KAOSS steps up

Published 11:06 pm Thursday, August 14, 2014

A group of middle school students mostly from Suffolk put their best foot forward when they traveled to Georgia recently for a national step-dancing championship.

The youth team of KAOSS Entertainment, which stands for Kids Always on the Same Step, won third place in the nation for all middle school-level step-dancing teams, and were the top Virginia team.

The team also won the Academic Achievement Award for having the highest collective grade point average in the nation.

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The National Step League’s Break the Stage championship was held at Georgia Tech in Atlanta in June.

“They were excited,” said Jamall Evans, president of KAOSS.

Having gotten involved in step dancing at King’s Fork High School in 2005 and 2006, Evans founded KAOSS in August 2008 while working as a summer camp coordinator for Suffolk Parks and Recreation.

By 2011, Evans said, it had grown into an outreach organization, and the team began competing in 2010.

“This past year was our first time on the national step circuit,” he said.

Eleven middle-schoolers in the KAOSS youth division — there’s also a high school team, called Eklipse, and a cadre of parents and other volunteers, known as Lunatic Productions, producing the routines — competed against 129 other teams in Atlanta, according to Evans.

The routine followed the theme of popular TV show “Scandal,” he said, adding, “Somebody had stolen to secrets of KAOSS and was trying to sell them to the highest bidder.”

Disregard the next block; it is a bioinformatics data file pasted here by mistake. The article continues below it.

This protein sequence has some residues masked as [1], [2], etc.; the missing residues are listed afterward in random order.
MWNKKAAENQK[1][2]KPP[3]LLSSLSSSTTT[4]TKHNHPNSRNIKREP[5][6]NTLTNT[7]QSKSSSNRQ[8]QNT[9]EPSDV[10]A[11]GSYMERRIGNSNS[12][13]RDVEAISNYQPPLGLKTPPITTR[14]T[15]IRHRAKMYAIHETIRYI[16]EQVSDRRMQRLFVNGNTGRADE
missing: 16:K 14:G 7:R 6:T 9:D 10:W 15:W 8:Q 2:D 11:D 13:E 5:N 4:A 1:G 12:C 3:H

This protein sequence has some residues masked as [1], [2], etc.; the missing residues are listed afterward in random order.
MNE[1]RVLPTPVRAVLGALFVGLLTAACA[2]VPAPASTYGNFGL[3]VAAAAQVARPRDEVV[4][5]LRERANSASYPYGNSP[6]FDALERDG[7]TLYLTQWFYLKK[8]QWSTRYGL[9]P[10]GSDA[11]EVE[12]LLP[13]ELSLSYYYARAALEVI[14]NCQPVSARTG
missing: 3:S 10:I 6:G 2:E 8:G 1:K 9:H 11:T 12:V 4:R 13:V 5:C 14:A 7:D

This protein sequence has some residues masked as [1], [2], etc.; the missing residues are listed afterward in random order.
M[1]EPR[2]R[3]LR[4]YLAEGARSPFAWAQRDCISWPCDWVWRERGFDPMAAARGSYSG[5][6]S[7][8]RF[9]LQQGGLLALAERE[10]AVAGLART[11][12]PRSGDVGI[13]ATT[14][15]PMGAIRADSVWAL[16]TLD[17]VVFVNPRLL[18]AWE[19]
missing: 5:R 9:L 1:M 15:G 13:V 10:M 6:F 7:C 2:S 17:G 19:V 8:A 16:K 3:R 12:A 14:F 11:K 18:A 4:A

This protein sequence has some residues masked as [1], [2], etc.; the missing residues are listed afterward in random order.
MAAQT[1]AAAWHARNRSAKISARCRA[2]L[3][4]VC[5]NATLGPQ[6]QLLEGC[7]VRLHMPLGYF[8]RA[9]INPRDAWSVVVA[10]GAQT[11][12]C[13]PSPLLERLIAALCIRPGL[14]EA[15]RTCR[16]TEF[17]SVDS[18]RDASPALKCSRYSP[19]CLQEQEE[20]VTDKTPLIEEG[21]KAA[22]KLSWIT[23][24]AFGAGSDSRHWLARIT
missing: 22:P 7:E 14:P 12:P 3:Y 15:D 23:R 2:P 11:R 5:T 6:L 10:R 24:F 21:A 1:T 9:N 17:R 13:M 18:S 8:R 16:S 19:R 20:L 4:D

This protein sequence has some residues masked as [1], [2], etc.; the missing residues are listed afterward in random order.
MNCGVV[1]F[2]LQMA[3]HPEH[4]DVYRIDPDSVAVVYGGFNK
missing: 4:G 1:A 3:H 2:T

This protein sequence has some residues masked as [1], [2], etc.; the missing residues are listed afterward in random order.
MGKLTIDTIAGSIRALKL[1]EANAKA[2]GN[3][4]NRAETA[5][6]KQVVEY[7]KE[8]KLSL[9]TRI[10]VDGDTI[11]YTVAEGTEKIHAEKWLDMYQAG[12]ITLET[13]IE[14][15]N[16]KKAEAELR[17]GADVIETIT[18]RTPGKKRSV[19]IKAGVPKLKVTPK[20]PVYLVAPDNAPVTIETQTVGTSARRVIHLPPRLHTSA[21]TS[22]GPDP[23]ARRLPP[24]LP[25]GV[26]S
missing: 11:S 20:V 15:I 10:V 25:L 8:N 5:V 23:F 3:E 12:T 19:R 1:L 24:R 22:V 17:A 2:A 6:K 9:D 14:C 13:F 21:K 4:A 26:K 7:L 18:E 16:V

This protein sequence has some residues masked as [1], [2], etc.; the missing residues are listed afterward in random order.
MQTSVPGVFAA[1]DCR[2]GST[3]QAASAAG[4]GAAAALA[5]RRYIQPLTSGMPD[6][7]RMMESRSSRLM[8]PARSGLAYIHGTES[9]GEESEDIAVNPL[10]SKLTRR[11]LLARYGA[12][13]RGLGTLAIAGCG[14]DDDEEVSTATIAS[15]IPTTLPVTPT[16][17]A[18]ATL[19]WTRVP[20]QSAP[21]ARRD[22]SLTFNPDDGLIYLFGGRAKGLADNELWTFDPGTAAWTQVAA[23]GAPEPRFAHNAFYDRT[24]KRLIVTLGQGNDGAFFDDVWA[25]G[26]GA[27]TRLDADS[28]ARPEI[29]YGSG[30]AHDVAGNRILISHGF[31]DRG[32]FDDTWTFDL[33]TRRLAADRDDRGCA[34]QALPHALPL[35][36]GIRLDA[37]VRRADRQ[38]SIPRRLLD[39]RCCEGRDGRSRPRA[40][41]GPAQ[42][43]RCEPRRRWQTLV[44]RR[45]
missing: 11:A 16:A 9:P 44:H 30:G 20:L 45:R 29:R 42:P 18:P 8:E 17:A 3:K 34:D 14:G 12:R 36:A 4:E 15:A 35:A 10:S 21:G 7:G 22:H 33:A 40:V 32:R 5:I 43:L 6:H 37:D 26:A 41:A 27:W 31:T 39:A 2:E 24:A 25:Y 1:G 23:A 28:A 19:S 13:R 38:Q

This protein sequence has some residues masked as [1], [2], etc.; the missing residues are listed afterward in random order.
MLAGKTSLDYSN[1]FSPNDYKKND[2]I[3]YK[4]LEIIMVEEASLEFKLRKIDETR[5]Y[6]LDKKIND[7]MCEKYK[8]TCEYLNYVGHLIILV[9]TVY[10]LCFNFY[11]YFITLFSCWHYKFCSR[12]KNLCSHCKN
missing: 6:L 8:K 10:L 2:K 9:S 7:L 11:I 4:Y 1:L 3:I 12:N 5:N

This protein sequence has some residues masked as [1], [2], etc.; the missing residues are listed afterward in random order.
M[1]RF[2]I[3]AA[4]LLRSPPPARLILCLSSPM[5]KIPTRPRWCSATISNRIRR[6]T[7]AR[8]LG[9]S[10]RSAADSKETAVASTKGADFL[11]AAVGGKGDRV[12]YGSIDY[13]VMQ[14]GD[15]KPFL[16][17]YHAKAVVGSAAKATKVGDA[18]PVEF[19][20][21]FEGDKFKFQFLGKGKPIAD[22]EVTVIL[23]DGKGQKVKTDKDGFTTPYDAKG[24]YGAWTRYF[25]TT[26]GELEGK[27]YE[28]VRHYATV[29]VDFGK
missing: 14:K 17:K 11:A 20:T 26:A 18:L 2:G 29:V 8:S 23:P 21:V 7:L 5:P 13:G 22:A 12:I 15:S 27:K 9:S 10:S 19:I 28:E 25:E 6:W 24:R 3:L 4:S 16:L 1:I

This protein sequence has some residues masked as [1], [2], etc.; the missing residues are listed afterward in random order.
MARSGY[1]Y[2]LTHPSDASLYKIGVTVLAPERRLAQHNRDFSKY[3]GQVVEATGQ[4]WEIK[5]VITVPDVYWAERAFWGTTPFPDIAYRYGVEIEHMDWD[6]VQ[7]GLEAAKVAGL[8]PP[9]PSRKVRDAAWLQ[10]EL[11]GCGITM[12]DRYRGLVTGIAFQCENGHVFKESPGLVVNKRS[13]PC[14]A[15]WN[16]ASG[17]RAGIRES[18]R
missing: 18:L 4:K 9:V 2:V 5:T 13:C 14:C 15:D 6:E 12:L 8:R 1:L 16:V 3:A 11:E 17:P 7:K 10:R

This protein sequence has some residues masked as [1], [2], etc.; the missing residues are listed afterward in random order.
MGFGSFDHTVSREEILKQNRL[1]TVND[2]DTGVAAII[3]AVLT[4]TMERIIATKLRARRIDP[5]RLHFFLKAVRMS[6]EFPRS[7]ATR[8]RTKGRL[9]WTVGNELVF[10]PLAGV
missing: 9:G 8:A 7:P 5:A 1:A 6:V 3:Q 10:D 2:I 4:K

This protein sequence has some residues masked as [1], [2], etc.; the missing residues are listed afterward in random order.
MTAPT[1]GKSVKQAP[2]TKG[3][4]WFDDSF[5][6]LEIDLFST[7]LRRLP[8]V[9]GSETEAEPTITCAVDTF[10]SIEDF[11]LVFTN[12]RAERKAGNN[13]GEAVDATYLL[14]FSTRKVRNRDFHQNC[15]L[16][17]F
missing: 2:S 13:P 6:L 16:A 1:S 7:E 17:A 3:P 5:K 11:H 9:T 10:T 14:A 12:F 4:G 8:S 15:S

The team draws from various schools, Evans said, including John F. Kennedy, King’s Fork, John Yeates and Churchland middle schools, as well as Creekside and Nansemond Parkway elementary schools.

Evans has incorporated KAOSS as a nonprofit, and this year it has expanded by partnering with the Boys and Girls Club, he said, adding, “That provides a tremendous amount of support.”

Auditions and then conditioning takes place in the fall, while the competition season is in the spring.

Over the summer, the team engages in community service, Evans said, performing shows for church groups and shelters, for instance.

“I’m not expecting them to come in knowing how step, but we teach them and want to see who’s willing to learn and balance their schedule,” he said.

For those who don’t make the competition teams, there’s always workshops, Evans said, which he holds in coordination with the Suffolk Center for Cultural Arts.

“It requires a lot of conditioning,” Evans said of the physical benefits of step dancing.

Participants also learn to appreciate community service, he said, and are part of a close-knit sisterhood and brotherhood that travels extensively.

Performing on college campuses, it’s also motivates the kids to go on to higher education, Evans said.